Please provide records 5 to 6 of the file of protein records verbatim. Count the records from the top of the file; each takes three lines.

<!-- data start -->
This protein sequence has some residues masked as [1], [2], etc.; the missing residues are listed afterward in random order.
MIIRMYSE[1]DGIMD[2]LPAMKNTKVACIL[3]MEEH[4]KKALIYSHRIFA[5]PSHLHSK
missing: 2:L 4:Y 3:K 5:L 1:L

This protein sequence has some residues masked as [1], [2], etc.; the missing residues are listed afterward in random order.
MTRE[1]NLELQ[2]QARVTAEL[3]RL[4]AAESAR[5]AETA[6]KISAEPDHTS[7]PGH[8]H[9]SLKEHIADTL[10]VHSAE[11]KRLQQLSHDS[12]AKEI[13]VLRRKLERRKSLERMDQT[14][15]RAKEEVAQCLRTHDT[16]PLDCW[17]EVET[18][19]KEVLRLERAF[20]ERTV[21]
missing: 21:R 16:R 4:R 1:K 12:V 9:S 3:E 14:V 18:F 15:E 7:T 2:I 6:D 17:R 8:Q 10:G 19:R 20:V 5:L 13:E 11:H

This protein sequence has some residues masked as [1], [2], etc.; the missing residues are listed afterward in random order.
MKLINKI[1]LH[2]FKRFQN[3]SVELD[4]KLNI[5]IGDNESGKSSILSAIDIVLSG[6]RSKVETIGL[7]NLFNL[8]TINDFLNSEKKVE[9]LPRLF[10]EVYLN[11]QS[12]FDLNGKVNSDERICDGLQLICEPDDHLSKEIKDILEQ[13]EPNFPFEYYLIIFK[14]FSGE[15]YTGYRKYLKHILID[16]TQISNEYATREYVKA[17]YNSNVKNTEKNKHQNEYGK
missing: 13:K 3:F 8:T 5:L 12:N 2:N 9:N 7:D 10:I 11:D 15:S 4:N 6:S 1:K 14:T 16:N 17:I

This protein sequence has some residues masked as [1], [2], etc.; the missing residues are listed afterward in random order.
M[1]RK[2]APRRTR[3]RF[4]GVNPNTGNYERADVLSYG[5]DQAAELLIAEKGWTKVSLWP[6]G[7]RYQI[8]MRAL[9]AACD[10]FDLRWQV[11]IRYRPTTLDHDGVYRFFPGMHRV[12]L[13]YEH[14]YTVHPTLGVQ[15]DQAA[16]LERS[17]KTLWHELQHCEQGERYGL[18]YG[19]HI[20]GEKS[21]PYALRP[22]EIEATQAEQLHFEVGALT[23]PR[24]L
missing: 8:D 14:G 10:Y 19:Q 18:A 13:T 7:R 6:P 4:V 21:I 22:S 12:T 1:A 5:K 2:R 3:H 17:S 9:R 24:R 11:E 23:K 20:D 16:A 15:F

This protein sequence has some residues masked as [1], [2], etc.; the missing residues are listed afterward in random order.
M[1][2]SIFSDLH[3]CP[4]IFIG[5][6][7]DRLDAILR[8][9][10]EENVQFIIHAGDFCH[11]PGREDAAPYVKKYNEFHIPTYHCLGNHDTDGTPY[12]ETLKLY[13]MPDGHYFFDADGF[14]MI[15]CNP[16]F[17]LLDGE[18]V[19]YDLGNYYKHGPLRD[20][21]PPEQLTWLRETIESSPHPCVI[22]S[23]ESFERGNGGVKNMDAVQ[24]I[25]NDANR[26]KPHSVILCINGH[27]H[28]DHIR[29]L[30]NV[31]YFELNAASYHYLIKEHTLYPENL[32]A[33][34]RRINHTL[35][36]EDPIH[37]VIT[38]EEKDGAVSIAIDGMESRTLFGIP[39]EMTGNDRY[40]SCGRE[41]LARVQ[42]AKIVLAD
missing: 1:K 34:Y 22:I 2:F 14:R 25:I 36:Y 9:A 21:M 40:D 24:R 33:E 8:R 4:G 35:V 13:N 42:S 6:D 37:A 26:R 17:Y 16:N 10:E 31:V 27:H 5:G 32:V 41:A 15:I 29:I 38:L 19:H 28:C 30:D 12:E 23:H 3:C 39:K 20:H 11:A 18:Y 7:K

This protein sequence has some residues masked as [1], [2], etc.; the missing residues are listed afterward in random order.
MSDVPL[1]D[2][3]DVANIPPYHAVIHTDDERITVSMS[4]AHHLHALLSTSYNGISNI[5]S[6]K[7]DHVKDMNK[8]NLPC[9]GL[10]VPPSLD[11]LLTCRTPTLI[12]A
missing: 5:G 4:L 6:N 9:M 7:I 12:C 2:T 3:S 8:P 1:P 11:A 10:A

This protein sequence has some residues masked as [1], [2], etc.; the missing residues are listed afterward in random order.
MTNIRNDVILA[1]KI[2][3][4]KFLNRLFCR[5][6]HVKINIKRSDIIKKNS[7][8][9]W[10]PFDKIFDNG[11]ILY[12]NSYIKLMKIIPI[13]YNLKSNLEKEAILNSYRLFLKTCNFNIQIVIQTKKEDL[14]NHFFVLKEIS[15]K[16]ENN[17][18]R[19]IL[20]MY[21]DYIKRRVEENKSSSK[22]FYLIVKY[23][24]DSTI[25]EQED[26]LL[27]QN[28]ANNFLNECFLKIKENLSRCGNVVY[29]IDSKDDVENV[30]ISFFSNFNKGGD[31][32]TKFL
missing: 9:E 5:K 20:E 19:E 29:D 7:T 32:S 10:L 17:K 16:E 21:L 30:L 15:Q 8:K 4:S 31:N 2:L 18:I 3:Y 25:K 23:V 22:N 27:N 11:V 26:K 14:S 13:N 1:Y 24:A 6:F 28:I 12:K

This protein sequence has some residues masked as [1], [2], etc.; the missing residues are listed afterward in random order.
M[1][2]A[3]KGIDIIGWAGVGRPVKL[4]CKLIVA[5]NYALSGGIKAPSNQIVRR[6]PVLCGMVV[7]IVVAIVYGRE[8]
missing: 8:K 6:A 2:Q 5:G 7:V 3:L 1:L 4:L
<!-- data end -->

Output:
This protein sequence has some residues masked as [1], [2], etc.; the missing residues are listed afterward in random order.
M[1][2]SIFSDLH[3]CP[4]IFIG[5][6][7]DRLDAILR[8][9][10]EENVQFIIHAGDFCH[11]PGREDAAPYVKKYNEFHIPTYHCLGNHDTDGTPY[12]ETLKLY[13]MPDGHYFFDADGF[14]MI[15]CNP[16]F[17]LLDGE[18]V[19]YDLGNYYKHGPLRD[20][21]PPEQLTWLRETIESSPHPCVI[22]S[23]ESFERGNGGVKNMDAVQ[24]I[25]NDANR[26]KPHSVILCINGH[27]H[28]DHIR[29]L[30]NV[31]YFELNAASYHYLIKEHTLYPENL[32]A[33][34]RRINHTL[35][36]EDPIH[37]VIT[38]EEKDGAVSIAIDGMESRTLFGIP[39]EMTGNDRY[40]SCGRE[41]LARVQ[42]AKIVLAD
missing: 1:K 34:Y 22:I 2:F 14:R 25:I 36:Y 9:A 21:M 40:D 24:R 33:E 8:R 4:G 35:V 13:N 42:S 6:D 37:A 26:R 17:Y 16:N 10:E 31:V 27:H 5:G 32:V 41:A 15:I 29:I 38:L 19:H 28:C 30:D 12:E 23:H 3:C 39:K 20:H 11:A 18:Y 7:K

This protein sequence has some residues masked as [1], [2], etc.; the missing residues are listed afterward in random order.
MSDVPL[1]D[2][3]DVANIPPYHAVIHTDDERITVSMS[4]AHHLHALLSTSYNGISNI[5]S[6]K[7]DHVKDMNK[8]NLPC[9]GL[10]VPPSLD[11]LLTCRTPTLI[12]A
missing: 5:G 4:L 6:N 9:M 7:I 12:C 2:T 3:S 8:P 1:P 11:A 10:A